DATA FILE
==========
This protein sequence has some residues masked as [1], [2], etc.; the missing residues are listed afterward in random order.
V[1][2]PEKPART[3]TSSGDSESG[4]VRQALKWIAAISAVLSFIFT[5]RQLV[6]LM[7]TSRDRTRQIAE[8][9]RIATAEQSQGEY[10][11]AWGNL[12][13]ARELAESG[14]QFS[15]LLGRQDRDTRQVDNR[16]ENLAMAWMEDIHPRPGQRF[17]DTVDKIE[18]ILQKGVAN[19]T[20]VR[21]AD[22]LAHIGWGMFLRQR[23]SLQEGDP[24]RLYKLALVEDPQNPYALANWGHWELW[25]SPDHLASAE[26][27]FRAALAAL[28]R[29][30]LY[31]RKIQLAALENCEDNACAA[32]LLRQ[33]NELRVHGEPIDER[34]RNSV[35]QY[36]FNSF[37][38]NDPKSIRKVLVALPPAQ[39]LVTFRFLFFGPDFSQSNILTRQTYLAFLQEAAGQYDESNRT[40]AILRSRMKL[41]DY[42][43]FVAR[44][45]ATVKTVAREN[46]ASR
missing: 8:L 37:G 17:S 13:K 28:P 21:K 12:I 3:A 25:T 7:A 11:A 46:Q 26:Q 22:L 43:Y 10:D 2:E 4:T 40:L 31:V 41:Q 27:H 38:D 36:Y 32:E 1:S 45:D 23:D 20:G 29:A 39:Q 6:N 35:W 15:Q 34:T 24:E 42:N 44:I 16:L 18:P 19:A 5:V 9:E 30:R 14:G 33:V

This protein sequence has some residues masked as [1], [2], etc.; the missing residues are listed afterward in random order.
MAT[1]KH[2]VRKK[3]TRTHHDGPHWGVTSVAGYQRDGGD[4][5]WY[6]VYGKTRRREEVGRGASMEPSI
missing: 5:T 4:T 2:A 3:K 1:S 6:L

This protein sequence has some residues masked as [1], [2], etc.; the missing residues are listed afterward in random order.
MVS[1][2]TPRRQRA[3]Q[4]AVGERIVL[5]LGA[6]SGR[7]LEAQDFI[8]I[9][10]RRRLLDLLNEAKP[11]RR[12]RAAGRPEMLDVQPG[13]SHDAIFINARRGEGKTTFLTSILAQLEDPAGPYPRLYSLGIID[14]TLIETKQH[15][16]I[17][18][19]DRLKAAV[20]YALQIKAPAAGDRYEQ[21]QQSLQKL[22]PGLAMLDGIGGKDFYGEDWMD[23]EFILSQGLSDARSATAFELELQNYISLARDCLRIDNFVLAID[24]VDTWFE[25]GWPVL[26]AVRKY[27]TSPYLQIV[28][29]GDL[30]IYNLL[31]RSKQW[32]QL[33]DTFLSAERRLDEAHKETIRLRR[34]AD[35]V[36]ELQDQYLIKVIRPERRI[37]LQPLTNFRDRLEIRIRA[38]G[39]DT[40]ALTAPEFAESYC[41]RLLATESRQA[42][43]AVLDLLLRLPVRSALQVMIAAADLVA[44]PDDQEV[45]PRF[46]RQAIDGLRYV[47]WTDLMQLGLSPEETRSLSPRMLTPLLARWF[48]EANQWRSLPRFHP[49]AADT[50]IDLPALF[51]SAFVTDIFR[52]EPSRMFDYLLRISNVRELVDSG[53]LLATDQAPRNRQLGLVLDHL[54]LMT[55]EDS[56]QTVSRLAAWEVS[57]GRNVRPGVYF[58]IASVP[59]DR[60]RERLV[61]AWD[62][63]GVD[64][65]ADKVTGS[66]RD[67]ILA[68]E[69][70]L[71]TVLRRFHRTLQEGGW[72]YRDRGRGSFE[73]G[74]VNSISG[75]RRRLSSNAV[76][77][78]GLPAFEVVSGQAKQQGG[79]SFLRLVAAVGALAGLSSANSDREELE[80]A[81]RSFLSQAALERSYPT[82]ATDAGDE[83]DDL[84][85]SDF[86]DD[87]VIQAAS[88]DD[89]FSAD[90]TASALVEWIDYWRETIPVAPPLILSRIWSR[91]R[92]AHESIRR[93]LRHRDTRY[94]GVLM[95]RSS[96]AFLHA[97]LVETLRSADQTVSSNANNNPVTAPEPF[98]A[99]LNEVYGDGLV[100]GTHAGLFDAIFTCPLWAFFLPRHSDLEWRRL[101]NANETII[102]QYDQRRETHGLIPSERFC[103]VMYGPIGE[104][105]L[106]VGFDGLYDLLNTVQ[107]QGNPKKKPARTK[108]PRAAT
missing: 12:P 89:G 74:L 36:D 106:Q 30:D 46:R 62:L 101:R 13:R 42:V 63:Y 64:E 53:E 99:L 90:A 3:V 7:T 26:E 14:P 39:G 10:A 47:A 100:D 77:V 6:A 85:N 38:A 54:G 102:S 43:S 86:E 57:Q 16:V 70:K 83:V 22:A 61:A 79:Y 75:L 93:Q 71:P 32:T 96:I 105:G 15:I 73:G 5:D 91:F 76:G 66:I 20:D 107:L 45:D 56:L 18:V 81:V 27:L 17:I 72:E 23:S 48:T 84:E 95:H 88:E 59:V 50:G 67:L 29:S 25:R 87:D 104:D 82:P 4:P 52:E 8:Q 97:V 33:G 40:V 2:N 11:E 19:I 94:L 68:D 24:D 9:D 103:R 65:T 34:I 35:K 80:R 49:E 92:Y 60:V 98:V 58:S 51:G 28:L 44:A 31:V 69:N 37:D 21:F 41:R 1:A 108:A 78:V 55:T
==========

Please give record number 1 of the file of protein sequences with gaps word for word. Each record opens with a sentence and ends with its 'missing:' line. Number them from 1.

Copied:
This protein sequence has some residues masked as [1], [2], etc.; the missing residues are listed afterward in random order.
V[1][2]PEKPART[3]TSSGDSESG[4]VRQALKWIAAISAVLSFIFT[5]RQLV[6]LM[7]TSRDRTRQIAE[8][9]RIATAEQSQGEY[10][11]AWGNL[12][13]ARELAESG[14]QFS[15]LLGRQDRDTRQVDNR[16]ENLAMAWMEDIHPRPGQRF[17]DTVDKIE[18]ILQKGVAN[19]T[20]VR[21]AD[22]LAHIGWGMFLRQR[23]SLQEGDP[24]RLYKLALVEDPQNPYALANWGHWELW[25]SPDHLASAE[26][27]FRAALAAL[28]R[29][30]LY[31]RKIQLAALENCEDNACAA[32]LLRQ[33]NELRVHGEPIDER[34]RNSV[35]QY[36]FNSF[37][38]NDPKSIRKVLVALPPAQ[39]LVTFRFLFFGPDFSQSNILTRQTYLAFLQEAAGQYDESNRT[40]AILRSRMKL[41]DY[42][43]FVAR[44][45]ATVKTVAREN[46]ASR
missing: 8:L 37:G 17:S 13:K 28:P 21:K 12:I 3:A 25:T 7:A 11:A 46:Q 26:Q 22:L 43:Y 10:D 2:E 4:T 40:L 31:V 41:Q 27:H 38:D 36:Y 32:E 1:S 45:D 23:D 20:G 29:A 39:Q 6:N 35:W 15:Q 34:T 24:E 42:N 44:I 16:L 18:P 19:A 5:V 9:E 30:R 14:G 33:V